Recently, there have been reports indicating that the carbon market has been plagued by misleading information, with even industry leaders being singled out. Last Wednesday, the global carbon trading giant "South Pole" saw its CEO step down after the group withdrew one of the world's largest forest conservation projects in Kariba, Zimbabwe. Earlier this year, the industry benchmark " Verra " certified carbon credits were also criticized as being practically worthless, as the promised carbon offset could not be achieved.
“Everybody wants to claim the receipt of carbon savings, but nobody wants to put their hand up if things go wrong,” said Vipul Shetty, director of energy transition at insurance brokerage Howden. “And when you’re in the business of risk, things go wrong.”
Eco-Business reports where investors see risks in buying carbon credits that might not live up to their promise, insurers are seeing opportunity. A market is developing globally for insurance related to carbon credits.
The Kuamut Rainforest Conservation Project is being developed as a forest carbon project in Sabah, Malaysia. (Photo: Wikimedia Commons)
Shetty discovered the global rise of carbon trading, especially welcomed by non-energy companies such as pharmaceuticals, real estate development, and banks. As improving energy efficiency has limited benefits in reducing carbon emissions, the other significant half still requires carbon capture, hydrogen energy, and carbon credits.
Demand for carbon credit insurance also extends beyond companies to include investors and carbon marketplaces, said Christopher Au, director of climate practice in Asia Pacific at global advisory, broking and solutions firm WTW.
“There is substantial growing interest from buyers,” said Au, citing more scrutiny and due diligence as the key reason. Much of this interest is aligned with forestry assets, partly because the insurance industry has a long history in the sector and underwriting capabilities in forestry. “We see interest in products that are either indemnity [indemnifying policyholders from an insured event] or parametric [paying out a fixed amount upon the occurrence of a triggering event],” he said.
Although the market is still in its early development stage, large international insurance companies and specialized startups have already begun promoting products and solutions related to carbon credit risks. Au states, " There is no shortage of interest from the supply side, and product innovation is moving in new ways."
One such startup is Kita, headquartered in London, which replaces problematic carbon credits with those from their own suppliers. And Oka Insurance stated that they will assist in replacing problematic carbon credits if they are affected by natural disasters, changes in methodology, or fraudulent issuing.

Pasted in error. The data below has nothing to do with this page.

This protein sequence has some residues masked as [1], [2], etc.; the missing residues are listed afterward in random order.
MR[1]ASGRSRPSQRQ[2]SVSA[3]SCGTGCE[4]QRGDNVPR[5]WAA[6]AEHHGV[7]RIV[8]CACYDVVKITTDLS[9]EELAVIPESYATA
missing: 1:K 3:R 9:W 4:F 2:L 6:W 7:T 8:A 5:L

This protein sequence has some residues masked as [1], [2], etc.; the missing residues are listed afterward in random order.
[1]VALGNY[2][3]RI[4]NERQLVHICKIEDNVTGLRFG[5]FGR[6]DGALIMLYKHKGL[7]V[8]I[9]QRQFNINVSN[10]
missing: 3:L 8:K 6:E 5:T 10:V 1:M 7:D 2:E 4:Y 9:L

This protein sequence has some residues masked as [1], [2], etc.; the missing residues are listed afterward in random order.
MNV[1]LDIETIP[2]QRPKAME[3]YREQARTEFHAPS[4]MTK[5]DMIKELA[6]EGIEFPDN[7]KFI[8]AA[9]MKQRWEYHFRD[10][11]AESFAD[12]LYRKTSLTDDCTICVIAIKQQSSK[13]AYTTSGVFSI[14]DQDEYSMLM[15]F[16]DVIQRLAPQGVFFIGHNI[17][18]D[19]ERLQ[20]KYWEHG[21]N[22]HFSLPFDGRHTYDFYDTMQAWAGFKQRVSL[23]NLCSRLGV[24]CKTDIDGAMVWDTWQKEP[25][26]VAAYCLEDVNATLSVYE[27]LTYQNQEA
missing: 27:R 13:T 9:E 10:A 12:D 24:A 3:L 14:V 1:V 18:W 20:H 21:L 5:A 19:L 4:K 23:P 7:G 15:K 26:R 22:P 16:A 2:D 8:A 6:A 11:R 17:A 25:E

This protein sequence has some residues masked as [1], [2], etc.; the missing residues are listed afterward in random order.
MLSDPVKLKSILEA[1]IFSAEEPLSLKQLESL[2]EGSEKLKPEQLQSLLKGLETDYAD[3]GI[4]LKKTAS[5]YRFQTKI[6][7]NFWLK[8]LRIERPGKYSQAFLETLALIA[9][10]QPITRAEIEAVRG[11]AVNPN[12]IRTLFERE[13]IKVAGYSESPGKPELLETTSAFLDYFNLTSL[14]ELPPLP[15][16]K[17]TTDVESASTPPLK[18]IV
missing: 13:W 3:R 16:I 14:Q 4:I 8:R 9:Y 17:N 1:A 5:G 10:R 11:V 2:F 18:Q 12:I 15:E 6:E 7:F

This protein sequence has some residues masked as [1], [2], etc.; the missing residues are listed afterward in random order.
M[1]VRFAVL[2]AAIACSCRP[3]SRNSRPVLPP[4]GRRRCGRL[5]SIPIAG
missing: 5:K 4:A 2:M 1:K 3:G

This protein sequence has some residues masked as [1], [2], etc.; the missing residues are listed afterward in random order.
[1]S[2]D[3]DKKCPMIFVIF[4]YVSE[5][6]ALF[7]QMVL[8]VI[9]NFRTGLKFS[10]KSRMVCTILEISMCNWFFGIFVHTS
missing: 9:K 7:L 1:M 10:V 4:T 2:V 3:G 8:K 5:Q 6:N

There are also more opportunities for insurance companies to provide coverage for Carbon Capture and Storage (CCS) activities, even as they involve more complex technologies and risks, with a broader scope of operations. Shetty describes it as massive risk because the construction of facilities alone can cost a multibillion dollar.
Shetty indicates that these challenges include constructing large buildings around water bodies since many Carbon Capture and Storage (CCS) facilities are offshore. For example, the Kasawari project of the Malaysian national oil company, Petronas, is located 800 kilometers off the coast of Bintulu, Sarawak. Additionally, the carbon capture technologies, such as liquefaction and compression, are also highly complex.
Shetty also provided an example of Chevron's Gorgon project in Australia. The carbon capture and storage facility at Gorgon experienced significant technical issues since 2017, with the discovery of valve erosion causing leaks. As a result, the captured carbon had to be released, and Chevron, along with its partners, was compelled to pay over 180 million dollars in carbon offset payments to compensate for the shortfall.
Howden believes that the insurance industry plays an active role in establishing carbon credit standards, especially in situations where regulations or national policies are insufficient. For example, the height of speed bumps that electric cars encounter can impact the overall value of the vehicles. Higher speed bumps may collide with the batteries underneath the vehicle, leading to damage and decreased vehicle value. Therefore, for insurance companies, the underwriting costs for electric cars in those areas should be higher.
Howden’s insurance coverage for electric vehicle assets extends beyond just vehicles and batteries. It also helps industry participants mitigate the risks associated with infrastructure activities, such as the installation of charging stations and connecting these stations to renewable energy sources or the electrical grid—all of which fall within the insurance coverage, said Jeffrey Chan, chief executive officer of Howden’s Malaysian operations.
“Traditionally, people perceive insurance as a contingency, only if something bad were to happen do you (turn to it),” said Chan. “But that narrative is changing — insurance today has become a catalyst, to enable certain things to happen.”